“The bill was also changed to ensure that it didn’t affect a major pipeline used to transport oil from Kazakhstan through Russia to Ukraine as well as a natural gas pipeline that goes between Russia and Germany.”
“The revised bill also clarifies that American companies cannot do business with already-sanctioned defense interests in Russia, as there were concerns US companies that want to finalize transportation deals could be barred from doing so under the initial bill’s restrictions.”


  1. Gronda, I placed my comment by mistake in the previous post. If you could delete that one, I would appreciate it.

    I like this bill as it is a Republican led House and Senate telling the President “we do not trust you.” Keith

    Liked by 1 person

    • Dear Keith,

      I think that with Sen. John McCain in his predicament, may have touched some of their consciences. They have to know that he wants this passed.

      Hugs, Gronda


  2. Dear Mz. Gronda,

    I only hope that they manage to get that finalized prior to the tRump giving back the two properties to his best bud Putin! At this point the tRump is like a pole cat caught in a cage spraying every direction not caring who or what he hits!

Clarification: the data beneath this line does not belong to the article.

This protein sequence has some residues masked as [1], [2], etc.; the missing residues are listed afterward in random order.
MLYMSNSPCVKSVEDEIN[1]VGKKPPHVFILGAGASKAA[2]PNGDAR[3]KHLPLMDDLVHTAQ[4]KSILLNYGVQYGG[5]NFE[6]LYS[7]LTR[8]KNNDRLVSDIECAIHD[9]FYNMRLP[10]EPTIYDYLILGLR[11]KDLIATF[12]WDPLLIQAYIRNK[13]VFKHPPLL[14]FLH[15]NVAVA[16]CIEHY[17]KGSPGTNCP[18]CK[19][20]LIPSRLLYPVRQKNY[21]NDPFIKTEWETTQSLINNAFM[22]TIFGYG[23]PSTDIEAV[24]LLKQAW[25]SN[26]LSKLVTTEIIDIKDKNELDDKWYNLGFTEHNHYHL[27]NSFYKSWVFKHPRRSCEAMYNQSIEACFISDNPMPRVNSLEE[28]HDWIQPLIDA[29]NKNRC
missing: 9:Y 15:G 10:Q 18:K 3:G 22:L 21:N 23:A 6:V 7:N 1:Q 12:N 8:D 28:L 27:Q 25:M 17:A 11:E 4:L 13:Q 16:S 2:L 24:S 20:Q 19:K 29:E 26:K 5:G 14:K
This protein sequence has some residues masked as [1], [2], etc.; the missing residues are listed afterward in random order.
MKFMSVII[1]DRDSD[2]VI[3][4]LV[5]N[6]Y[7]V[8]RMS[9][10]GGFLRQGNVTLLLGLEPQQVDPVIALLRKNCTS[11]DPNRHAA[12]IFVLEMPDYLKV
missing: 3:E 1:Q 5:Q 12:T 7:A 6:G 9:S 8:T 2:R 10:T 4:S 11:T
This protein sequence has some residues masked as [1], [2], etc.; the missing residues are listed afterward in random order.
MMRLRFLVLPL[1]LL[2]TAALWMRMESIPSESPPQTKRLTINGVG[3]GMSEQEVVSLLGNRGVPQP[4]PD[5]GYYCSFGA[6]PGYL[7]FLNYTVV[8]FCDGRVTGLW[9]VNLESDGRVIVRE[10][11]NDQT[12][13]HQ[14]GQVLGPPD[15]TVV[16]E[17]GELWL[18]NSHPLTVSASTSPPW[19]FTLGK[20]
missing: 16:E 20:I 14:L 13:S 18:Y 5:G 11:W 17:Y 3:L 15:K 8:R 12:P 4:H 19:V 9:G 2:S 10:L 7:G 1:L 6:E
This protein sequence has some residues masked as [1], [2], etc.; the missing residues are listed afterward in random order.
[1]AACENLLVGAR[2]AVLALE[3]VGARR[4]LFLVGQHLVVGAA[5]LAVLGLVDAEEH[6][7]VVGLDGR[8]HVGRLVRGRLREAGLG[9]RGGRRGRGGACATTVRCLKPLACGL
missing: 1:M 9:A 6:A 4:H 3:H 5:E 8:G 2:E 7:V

About the recess appointment, I put you a simple link so you would see what I was talking about! Ha, ha, you still don’t realize that more often than not when I make a statement like that, I have already verified the possibility! If you recall during the early part of Obama’s second term the Senate left five or six members in DC to daily make a roll call to keep a quorum to prevent Obama from making an appointment while they were on recess! So the Senate could take steps to prevent it from happening, but I don’t think they have enough courage to stand up to him! The congressional leadership are too afraid of his core voters and would rather give the nation to Putin than subject them selves to their wrath!!!

    Liked by 1 person

    • Dear Crustyolemothman,

      I think the Senate will do likewise again. The last thing they would want is DDT making a mess while congress is in recess.

      Hugs, Gronda


  3. I am quite pleased on two fronts: 1) that both parties actually came together on something, and 2) that they are finally starting to stand up to the bully in the Oval Office! Thanks for the good news!

    Liked by 1 person

  4. Dear !EarthUnited,

    If he pardons himself, as per the reference you forwarded, “Jonathan Turley, a professor at George Washington University Law School, said a president pardoning himself would raise serious questions “of an abuse of power”.

    “Abuse of power” is what impeaching a president is all about. Experts are saying this action would make him guilty of “obstruction of justice.

    The act of DDT pardoning himself would be tested in the courts with the Supreme court making the final decision. I am 99.9% certain that the justices would rule that he cannot pardon himself.

    But based on his past behaviors, he would probably give it a try.

    Hugs, Gronda